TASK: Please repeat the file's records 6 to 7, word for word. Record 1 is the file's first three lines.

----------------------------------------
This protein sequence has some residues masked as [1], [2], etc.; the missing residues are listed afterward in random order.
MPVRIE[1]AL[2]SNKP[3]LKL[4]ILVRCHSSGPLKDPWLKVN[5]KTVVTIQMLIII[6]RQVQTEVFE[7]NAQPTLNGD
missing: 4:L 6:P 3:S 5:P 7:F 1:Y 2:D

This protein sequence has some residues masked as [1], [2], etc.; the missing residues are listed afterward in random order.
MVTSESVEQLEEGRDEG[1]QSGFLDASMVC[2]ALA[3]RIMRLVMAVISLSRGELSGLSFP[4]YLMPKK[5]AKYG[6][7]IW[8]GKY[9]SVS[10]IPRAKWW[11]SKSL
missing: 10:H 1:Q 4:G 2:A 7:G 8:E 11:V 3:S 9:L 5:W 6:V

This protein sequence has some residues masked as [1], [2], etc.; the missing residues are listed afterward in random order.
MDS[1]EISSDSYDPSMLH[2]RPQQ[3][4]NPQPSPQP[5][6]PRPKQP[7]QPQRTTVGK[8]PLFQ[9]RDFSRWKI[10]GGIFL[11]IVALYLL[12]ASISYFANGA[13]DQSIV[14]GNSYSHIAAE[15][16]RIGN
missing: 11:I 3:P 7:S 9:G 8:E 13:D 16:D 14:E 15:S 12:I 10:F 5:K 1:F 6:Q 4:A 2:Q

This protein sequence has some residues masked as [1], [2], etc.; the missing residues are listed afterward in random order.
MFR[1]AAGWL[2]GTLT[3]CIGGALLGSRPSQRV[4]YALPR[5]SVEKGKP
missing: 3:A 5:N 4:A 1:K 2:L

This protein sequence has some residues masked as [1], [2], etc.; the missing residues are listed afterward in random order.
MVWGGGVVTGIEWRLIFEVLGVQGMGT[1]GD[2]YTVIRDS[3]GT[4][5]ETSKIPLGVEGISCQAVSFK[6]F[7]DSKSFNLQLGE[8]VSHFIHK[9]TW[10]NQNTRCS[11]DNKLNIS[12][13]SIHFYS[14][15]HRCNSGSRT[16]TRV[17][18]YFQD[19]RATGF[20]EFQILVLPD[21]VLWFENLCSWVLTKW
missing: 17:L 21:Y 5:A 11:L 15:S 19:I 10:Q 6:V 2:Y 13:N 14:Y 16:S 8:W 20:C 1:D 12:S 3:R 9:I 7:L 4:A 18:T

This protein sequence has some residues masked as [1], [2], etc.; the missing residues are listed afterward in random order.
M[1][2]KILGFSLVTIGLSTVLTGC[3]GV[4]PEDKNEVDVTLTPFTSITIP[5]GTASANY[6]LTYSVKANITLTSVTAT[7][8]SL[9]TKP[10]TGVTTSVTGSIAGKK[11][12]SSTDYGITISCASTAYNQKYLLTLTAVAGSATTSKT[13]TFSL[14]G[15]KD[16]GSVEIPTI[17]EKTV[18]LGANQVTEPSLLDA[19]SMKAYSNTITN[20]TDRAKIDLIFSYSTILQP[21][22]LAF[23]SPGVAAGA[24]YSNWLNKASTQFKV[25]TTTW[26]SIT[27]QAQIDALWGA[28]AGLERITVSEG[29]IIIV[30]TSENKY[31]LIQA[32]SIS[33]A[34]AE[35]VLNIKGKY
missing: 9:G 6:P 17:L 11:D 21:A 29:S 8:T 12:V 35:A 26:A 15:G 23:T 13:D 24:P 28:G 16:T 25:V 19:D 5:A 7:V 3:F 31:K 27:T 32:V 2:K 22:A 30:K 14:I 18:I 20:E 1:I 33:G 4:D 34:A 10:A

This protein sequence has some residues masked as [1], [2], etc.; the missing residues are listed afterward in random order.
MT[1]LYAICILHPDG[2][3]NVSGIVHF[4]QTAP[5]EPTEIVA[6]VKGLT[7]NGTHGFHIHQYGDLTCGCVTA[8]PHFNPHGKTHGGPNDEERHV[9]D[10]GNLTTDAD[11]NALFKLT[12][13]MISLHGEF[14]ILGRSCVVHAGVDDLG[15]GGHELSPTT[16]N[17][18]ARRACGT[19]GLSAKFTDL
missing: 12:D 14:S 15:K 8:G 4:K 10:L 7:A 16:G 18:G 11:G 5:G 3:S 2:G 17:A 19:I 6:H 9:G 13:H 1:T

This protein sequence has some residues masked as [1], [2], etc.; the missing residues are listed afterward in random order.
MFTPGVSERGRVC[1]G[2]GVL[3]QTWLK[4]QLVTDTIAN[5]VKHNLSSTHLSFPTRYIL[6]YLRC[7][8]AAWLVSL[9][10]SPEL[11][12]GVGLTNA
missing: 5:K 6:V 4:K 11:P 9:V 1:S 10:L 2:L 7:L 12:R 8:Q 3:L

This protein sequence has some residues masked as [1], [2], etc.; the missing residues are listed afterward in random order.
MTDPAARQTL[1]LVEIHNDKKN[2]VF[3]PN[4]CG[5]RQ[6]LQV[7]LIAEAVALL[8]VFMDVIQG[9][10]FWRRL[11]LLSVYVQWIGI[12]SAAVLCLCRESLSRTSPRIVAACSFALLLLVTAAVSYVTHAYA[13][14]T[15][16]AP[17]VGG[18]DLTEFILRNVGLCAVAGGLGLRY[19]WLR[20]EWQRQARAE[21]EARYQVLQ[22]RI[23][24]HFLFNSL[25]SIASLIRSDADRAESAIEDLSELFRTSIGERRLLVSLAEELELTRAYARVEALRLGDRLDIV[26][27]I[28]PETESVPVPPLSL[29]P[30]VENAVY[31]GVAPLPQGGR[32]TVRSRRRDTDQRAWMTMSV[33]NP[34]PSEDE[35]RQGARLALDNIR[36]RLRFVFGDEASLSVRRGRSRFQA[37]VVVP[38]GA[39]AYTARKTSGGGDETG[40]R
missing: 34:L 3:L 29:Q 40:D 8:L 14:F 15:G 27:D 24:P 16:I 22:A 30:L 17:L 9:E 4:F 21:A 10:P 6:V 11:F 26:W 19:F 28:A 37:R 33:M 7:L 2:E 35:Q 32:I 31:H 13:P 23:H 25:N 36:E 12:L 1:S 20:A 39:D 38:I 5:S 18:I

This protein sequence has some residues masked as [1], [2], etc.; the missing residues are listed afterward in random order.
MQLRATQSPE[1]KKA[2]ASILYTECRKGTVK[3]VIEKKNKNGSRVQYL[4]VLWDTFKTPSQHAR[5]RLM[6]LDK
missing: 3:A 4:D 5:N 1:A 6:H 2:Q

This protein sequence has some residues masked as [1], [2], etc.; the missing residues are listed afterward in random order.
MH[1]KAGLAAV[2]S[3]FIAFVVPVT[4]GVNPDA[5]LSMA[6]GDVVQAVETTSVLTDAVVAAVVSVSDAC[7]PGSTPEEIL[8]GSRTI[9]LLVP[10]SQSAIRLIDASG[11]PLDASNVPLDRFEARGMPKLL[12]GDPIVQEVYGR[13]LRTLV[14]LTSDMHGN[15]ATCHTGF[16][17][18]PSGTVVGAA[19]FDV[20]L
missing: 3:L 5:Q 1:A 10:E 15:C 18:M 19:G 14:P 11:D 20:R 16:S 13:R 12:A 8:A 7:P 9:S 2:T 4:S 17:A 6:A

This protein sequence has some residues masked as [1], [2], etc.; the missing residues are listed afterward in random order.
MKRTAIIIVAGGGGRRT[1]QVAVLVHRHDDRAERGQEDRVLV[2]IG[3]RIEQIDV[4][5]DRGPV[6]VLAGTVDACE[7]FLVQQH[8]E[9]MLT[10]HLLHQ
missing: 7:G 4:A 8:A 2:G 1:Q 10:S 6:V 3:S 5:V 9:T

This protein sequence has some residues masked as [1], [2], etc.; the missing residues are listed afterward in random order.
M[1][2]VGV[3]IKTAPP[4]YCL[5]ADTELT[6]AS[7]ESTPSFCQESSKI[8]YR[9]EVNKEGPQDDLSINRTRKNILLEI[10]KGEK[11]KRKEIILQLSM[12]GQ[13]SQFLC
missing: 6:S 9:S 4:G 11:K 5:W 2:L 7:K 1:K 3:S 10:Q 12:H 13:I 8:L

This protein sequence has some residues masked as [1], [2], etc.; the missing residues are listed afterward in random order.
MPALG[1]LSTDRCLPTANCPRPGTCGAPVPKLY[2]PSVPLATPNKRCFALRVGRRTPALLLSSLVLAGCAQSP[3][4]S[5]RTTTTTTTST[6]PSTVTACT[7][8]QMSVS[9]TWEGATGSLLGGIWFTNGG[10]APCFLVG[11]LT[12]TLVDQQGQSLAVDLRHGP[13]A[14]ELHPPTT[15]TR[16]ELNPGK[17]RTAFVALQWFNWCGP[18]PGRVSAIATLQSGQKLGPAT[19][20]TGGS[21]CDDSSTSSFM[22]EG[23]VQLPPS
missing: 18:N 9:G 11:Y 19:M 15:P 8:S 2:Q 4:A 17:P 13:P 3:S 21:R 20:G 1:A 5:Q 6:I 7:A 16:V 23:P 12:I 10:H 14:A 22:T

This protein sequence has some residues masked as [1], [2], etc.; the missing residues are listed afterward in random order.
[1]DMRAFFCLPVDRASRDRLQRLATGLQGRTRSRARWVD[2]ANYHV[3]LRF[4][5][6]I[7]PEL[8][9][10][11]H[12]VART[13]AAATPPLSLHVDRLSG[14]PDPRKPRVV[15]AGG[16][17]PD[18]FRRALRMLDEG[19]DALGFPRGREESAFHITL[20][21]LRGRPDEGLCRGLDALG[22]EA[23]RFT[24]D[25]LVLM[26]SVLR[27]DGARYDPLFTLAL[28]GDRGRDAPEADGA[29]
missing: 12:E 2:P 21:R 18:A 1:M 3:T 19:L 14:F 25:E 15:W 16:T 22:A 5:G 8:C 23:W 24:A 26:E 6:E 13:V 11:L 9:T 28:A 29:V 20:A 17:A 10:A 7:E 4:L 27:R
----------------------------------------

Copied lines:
This protein sequence has some residues masked as [1], [2], etc.; the missing residues are listed afterward in random order.
M[1][2]KILGFSLVTIGLSTVLTGC[3]GV[4]PEDKNEVDVTLTPFTSITIP[5]GTASANY[6]LTYSVKANITLTSVTAT[7][8]SL[9]TKP[10]TGVTTSVTGSIAGKK[11][12]SSTDYGITISCASTAYNQKYLLTLTAVAGSATTSKT[13]TFSL[14]G[15]KD[16]GSVEIPTI[17]EKTV[18]LGANQVTEPSLLDA[19]SMKAYSNTITN[20]TDRAKIDLIFSYSTILQP[21][22]LAF[23]SPGVAAGA[24]YSNWLNKASTQFKV[25]TTTW[26]SIT[27]QAQIDALWGA[28]AGLERITVSEG[29]IIIV[30]TSENKY[31]LIQA[32]SIS[33]A[34]AE[35]VLNIKGKY
missing: 9:G 6:P 17:L 11:D 21:A 29:S 8:T 12:V 35:A 26:A 15:G 23:T 13:D 24:P 28:G 16:T 25:V 19:D 5:A 7:V 3:F 31:K 27:T 32:V 2:K 22:A 30:K 14:I 18:I 20:E 1:I 33:G 4:D 34:A 10:A

This protein sequence has some residues masked as [1], [2], etc.; the missing residues are listed afterward in random order.
MT[1]LYAICILHPDG[2][3]NVSGIVHF[4]QTAP[5]EPTEIVA[6]VKGLT[7]NGTHGFHIHQYGDLTCGCVTA[8]PHFNPHGKTHGGPNDEERHV[9]D[10]GNLTTDAD[11]NALFKLT[12][13]MISLHGEF[14]ILGRSCVVHAGVDDLG[15]GGHELSPTT[16]N[17][18]ARRACGT[19]GLSAKFTDL
missing: 12:D 14:S 15:K 8:G 4:K 10:L 7:A 16:G 18:G 11:G 5:G 3:S 2:G 17:A 19:I 6:H 9:G 13:H 1:T